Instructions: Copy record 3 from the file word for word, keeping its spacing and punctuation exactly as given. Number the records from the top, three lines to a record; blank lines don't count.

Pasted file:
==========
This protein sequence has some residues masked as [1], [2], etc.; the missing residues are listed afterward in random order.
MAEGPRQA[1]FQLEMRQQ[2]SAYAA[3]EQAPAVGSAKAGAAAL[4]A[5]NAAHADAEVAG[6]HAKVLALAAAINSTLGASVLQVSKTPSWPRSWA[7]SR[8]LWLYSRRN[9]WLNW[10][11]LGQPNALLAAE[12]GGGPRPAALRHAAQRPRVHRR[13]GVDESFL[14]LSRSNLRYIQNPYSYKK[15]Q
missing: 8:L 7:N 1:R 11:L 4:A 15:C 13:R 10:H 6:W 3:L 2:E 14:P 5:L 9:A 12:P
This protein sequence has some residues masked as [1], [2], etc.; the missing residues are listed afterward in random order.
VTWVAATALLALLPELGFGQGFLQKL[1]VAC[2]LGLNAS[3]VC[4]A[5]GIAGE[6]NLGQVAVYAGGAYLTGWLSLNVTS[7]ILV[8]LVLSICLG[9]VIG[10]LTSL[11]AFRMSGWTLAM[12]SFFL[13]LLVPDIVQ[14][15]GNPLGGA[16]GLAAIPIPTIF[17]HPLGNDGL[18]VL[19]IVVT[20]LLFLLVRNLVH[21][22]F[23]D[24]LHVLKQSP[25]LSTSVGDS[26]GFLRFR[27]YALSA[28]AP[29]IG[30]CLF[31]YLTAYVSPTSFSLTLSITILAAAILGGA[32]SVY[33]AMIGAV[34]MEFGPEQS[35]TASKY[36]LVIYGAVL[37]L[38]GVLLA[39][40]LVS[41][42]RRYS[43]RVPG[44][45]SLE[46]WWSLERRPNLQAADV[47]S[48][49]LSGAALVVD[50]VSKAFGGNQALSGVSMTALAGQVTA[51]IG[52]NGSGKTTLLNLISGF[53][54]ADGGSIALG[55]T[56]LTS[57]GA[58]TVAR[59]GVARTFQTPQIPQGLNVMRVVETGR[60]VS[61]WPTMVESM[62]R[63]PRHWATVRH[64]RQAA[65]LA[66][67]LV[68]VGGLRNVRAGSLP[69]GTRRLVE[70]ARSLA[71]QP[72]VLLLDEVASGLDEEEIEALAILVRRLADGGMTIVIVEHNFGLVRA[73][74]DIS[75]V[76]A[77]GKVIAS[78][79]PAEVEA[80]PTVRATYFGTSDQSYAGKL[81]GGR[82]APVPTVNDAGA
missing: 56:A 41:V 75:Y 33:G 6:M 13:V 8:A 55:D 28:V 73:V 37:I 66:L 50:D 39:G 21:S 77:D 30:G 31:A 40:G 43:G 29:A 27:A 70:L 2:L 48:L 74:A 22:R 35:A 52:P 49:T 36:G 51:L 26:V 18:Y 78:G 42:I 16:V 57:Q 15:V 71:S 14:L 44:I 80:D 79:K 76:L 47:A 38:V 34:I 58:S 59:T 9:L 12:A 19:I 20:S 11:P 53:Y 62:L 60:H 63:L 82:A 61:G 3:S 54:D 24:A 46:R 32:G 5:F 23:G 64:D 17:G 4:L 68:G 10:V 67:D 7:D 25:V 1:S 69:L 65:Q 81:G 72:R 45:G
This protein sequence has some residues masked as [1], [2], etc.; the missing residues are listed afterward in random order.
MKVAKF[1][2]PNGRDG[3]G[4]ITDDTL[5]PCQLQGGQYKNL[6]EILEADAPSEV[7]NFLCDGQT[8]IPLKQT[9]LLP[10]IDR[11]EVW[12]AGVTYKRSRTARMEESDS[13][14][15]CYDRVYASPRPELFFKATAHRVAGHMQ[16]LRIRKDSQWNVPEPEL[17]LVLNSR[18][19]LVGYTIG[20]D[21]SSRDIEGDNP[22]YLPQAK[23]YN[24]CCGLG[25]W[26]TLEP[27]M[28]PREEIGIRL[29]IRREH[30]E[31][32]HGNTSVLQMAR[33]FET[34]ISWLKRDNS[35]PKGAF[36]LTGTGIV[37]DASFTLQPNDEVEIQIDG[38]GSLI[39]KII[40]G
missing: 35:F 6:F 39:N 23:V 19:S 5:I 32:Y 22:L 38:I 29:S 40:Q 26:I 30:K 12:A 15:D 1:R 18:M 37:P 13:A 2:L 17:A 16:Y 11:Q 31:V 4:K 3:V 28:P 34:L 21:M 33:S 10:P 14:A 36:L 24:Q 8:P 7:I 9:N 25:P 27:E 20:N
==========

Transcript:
This protein sequence has some residues masked as [1], [2], etc.; the missing residues are listed afterward in random order.
MKVAKF[1][2]PNGRDG[3]G[4]ITDDTL[5]PCQLQGGQYKNL[6]EILEADAPSEV[7]NFLCDGQT[8]IPLKQT[9]LLP[10]IDR[11]EVW[12]AGVTYKRSRTARMEESDS[13][14][15]CYDRVYASPRPELFFKATAHRVAGHMQ[16]LRIRKDSQWNVPEPEL[17]LVLNSR[18][19]LVGYTIG[20]D[21]SSRDIEGDNP[22]YLPQAK[23]YN[24]CCGLG[25]W[26]TLEP[27]M[28]PREEIGIRL[29]IRREH[30]E[31][32]HGNTSVLQMAR[33]FET[34]ISWLKRDNS[35]PKGAF[36]LTGTGIV[37]DASFTLQPNDEVEIQIDG[38]GSLI[39]KII[40]G
missing: 35:F 6:F 39:N 23:V 19:S 5:I 32:Y 22:L 38:I 29:S 40:Q 26:I 30:K 12:A 15:D 1:R 18:M 37:P 13:A 2:L 17:A 16:Y 11:Q 31:V 4:K 3:V 28:P 34:L 21:M 33:S 10:P 14:A 36:L 24:Q 8:P 7:I 9:N 25:P 27:E 20:N